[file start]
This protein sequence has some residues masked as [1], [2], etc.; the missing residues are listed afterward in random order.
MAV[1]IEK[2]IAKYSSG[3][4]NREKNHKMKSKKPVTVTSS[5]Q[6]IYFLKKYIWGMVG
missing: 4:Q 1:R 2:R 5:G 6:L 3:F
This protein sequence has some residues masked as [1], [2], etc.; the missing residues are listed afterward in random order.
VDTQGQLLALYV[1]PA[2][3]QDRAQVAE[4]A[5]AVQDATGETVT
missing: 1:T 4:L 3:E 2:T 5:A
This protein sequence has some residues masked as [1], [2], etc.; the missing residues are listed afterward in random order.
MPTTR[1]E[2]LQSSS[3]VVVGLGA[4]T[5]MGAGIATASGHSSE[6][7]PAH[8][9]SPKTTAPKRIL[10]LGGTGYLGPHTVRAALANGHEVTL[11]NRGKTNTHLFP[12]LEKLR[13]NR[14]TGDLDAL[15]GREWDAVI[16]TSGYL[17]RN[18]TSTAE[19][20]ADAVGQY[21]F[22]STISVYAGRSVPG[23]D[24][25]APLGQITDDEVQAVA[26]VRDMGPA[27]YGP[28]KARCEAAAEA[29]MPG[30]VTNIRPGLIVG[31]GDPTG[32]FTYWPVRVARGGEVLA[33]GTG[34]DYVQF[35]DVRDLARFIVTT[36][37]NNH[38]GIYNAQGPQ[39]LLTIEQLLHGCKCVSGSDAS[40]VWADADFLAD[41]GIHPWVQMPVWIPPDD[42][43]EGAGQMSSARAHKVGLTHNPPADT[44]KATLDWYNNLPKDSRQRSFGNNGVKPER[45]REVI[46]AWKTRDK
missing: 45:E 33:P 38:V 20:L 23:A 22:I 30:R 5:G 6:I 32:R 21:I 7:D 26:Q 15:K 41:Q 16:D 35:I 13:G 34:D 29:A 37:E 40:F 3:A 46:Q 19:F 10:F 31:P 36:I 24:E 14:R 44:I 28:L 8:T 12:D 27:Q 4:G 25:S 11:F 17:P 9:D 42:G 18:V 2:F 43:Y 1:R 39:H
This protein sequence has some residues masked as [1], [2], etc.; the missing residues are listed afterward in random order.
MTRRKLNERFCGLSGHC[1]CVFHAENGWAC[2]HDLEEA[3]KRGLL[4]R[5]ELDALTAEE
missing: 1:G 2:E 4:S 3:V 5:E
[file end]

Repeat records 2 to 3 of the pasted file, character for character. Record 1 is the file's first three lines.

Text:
This protein sequence has some residues masked as [1], [2], etc.; the missing residues are listed afterward in random order.
VDTQGQLLALYV[1]PA[2][3]QDRAQVAE[4]A[5]AVQDATGETVT
missing: 1:T 4:L 3:E 2:T 5:A
This protein sequence has some residues masked as [1], [2], etc.; the missing residues are listed afterward in random order.
MPTTR[1]E[2]LQSSS[3]VVVGLGA[4]T[5]MGAGIATASGHSSE[6][7]PAH[8][9]SPKTTAPKRIL[10]LGGTGYLGPHTVRAALANGHEVTL[11]NRGKTNTHLFP[12]LEKLR[13]NR[14]TGDLDAL[15]GREWDAVI[16]TSGYL[17]RN[18]TSTAE[19][20]ADAVGQY[21]F[22]STISVYAGRSVPG[23]D[24][25]APLGQITDDEVQAVA[26]VRDMGPA[27]YGP[28]KARCEAAAEA[29]MPG[30]VTNIRPGLIVG[31]GDPTG[32]FTYWPVRVARGGEVLA[33]GTG[34]DYVQF[35]DVRDLARFIVTT[36][37]NNH[38]GIYNAQGPQ[39]LLTIEQLLHGCKCVSGSDAS[40]VWADADFLAD[41]GIHPWVQMPVWIPPDD[42][43]EGAGQMSSARAHKVGLTHNPPADT[44]KATLDWYNNLPKDSRQRSFGNNGVKPER[45]REVI[46]AWKTRDK
missing: 45:E 33:P 38:V 20:L 23:A 22:I 30:R 5:G 6:I 32:R 21:I 7:D 26:Q 15:K 41:Q 16:D 35:I 13:G 34:D 29:A 37:E 40:F 3:A 46:Q 19:F 10:F 31:P 36:I 24:E 14:R 44:I 28:L 8:T 12:D 27:Q 4:G 25:S 11:F 17:P 9:D 42:G 18:V 2:F 43:Y 1:R 39:H